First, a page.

Her Name Is Trump. That Makes Her an ‘Elevated Risk,’ According to Trinity University

The school said a talk by Cherise Trump—no relation to Donald—posed a security threat

Cherise Trump speaks at a Young Conservatives of Texas panel in Austin, Texas / Twitter @cherisetrump
February 28, 2023

Cherise Trump is used to questions about her last name. As the executive director of Speech First, a nonprofit that defends the First Amendment rights of college students, Trump has been answering them ever since she took her husband’s surname in 2017.

"People ask everyday if I’m related to the former president," she told the Washington Free Beacon. She isn’t, as a quick Google search will reveal. In almost two years of speaking on college campuses, Trump said, she has never been protested or shouted down due to a case of mistaken identity.

But now, one liberal arts school is pressing her to purchase event insurance before setting foot on campus, citing her name as a security threat.

When Young Conservatives of Texas asked Trump to speak at Trinity University this month, the school’s director of risk management, Jennifer Adamo, warned about the possibility of "disruption." The talk posed an "elevated risk," she told student organizers in a February 20 email, because "there is potential for others to mistakenly believe that Cherise Trump is related to Donald Trump."

The school was therefore asking Speech First to purchase special liability insurance ahead of the event, which is scheduled for March 3.

Email from Trinity to student organizers, asking them to make sure Cherise Trump purchased liability insurance

Trump—who did end up buying a $76 plan—called the request "ridiculous."

"Trinity should be fostering a campus environment that encourages its students to hear differing ideas without turning to mob violence," she said. "Not only does this show that the university has little faith in its students' ability to use the internet, it also coddles and shields students from opposing viewpoints."

Adamo did not respond to a request for comment.

Trinity’s concerns come amid an uptick in rowdy protests on college campuses, where speakers have been shouted down—and in some cases physically threatened—by throngs of militant activists. In March 2022, hundreds of students disrupted a free speech panel at Yale Law School, forcing police to escort the panelists to safety.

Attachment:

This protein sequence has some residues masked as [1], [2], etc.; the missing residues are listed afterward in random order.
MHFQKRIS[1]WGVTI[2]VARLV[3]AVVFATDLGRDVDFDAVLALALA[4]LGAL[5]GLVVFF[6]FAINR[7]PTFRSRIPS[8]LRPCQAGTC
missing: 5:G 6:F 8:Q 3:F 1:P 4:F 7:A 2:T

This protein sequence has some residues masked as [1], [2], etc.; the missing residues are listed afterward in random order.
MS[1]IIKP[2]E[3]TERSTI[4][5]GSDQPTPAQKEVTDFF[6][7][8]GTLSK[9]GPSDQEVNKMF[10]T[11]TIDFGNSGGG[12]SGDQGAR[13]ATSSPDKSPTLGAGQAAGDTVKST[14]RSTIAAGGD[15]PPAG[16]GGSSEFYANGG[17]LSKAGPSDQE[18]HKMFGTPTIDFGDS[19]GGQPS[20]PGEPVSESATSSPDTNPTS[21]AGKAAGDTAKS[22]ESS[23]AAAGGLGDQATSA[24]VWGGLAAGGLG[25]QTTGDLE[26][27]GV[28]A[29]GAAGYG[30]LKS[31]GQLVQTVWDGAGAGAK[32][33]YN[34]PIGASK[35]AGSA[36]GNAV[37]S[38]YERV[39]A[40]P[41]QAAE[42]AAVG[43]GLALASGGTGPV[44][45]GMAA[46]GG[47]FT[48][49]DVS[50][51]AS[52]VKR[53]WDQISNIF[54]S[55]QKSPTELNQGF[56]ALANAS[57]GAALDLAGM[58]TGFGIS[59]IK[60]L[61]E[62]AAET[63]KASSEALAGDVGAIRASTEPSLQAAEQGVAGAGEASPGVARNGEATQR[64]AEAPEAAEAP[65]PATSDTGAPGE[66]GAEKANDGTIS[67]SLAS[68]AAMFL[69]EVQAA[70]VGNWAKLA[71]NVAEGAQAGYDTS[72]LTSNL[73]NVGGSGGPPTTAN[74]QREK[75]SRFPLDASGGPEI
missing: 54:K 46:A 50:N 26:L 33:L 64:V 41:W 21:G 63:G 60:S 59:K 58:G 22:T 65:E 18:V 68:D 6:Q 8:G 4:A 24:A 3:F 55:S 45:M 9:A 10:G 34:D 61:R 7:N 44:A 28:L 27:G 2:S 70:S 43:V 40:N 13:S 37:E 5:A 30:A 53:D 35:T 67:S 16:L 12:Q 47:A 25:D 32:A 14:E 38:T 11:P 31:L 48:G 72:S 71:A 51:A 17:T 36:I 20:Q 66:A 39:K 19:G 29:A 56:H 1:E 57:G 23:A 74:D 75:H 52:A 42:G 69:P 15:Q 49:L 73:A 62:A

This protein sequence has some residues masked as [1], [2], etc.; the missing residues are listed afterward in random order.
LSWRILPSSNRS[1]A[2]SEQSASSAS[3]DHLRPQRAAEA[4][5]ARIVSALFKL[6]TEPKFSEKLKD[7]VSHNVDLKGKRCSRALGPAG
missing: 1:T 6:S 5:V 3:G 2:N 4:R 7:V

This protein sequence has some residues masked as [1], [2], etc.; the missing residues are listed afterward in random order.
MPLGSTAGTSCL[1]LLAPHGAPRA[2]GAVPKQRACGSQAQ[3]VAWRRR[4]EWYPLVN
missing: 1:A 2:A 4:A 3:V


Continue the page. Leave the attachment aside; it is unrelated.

The University of California Berkeley canceled a 2017 event with Milo Yiannopoulos after violent protests caused $100,000 in property damage. Also in 2017, students at Evergreen State began patrolling campus with baseball bats when Bret Weinstein, then a biology professor at the college, criticized their demands for a white "day of absence."

Trinity is now claiming it requested Trump purchase insurance only because Young Conservatives of Texas indicated there could be a brouhaha. "When submitting their event request form, the sponsoring student organization typed ‘protest’ when asked if any risk was associated with this program," a university spokeswoman, Carla Sierra, said.

But on the same form, Young Conservatives of Texas said there was no chance of violence at the talk, according to emails reviewed by the Free Beacon. "For the risks associated with the event," Alamo’s office wrote to the group, "you wrote ‘protests’ but then marked ‘no’ for the ‘is there a potential for violence or non-peaceful disturbance or protest during this event?’"

Email from Trinity indicating that student organizers said there was no risk of violence associated with the event

The group’s president, Ellis Jacoby, also told the Free Beacon that Trinity’s event form required him to name at least one risk associated with Trump’s talk. That was the only reason he put "protests," he said.

Trinity’s actuarial request appears to be highly unusual. Jacoby told Adamo in an email that none of his past guests had been required to purchase insurance, even when they were speaking on charged topics like "Critical Race Theory" and "immigration."

Those subjects are "more controversial than free speech," Ellis wrote. "I haven't had any problems with any protests or disturbances at any events I've hosted on campus, so I don't think there's a chance of anything happening at this event."